Why is the ANC’s support declining? Most obviously, because its management of key resources, from Eskom to Transnet, to city institutions, to road management, to crime is increasingly failing. Simultaneously, the party-of-liberation argument, which the ANC has relied on for so long, is fading as new generations are added to the voting core. And third, because the whole political system is now developing an aura of irrelevance and disillusionment, reducing voter turnout.

If the ANC does fall below 50%, the post-election negotiations are going to be complicated because the Change Starts Now poll, which is extremely pessimistic about the ANC’s prospects (far too pessimistic, in my view), suggests the ANC will also lose its majority in all but two provinces. I think this is very unlikely, but there is no question that the administration of KZN will be contested.

DA flatlines

The other thing to notice about the history of SA’s elections is how the DA has flatlined. The party has changed leaders, political orientations and even major policies. But it seems to be stuck at around the 20% level. I think this is both disappointing and somewhat inevitable. 

That a party is unable to make gains while its main opposition is imploding is embarrassing, to say the least. But the fact is that if you add up “other” races in SA, particularly as voters rather than as the total population division, you get to around 20%. You could say this indicates that the DA is stuck in — and needs to break out of — this racial laager. But every time it tries, it loses more support than it gains; it’s hard. 

The third and most important thing to notice about my predictions, even with the inclusion of the MK party, is that the ANC’s opportunities for building a cross-party coalition without having to resort to including the EFF are very good. But the inclusion of MK does make a difference. If you assume I’m correct that the party gets 6% of the vote, drawing a bit from the IFP, a bit from the EFF and a bit from the ANC, it means that suddenly the IFP will be a necessary part of the ANC’s governing coalition.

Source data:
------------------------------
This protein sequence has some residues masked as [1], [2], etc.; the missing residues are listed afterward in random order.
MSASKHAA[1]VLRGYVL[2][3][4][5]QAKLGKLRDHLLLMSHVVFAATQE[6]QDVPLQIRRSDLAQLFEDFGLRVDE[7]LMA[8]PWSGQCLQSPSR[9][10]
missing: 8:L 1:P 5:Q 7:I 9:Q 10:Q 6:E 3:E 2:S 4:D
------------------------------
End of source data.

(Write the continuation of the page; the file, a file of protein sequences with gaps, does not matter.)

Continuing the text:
Where could my predictions be wrong? Well, everywhere. But it’s especially vulnerable in two respects: the EFF vote may be underestimated, but I don’t think so. An increase from 10.5% to 15% is a big jump for the EFF. Second, the polls might be overestimating EFF support — the EFF actually lost support if you compare the 2019 elections to the local government elections, in which you would have expected the EFF to do well.

The MK party is a completely wild card. I’ve put it in at 6% of the vote, on the assumption that its support will be focused in KZN, our most populous province. But it could climb higher if it develops a presence outside the province. I think Rise Mzansi has the potential to surprise on the upside, but for a new party, 3% of the total vote would be a solid performance the first time out. We will see.

Anyway, by all means, lay on criticisms and alternative scenarios — elections should be fun, and predicting the result is part of it. That’s all I want to suggest at this point. DM

Gallery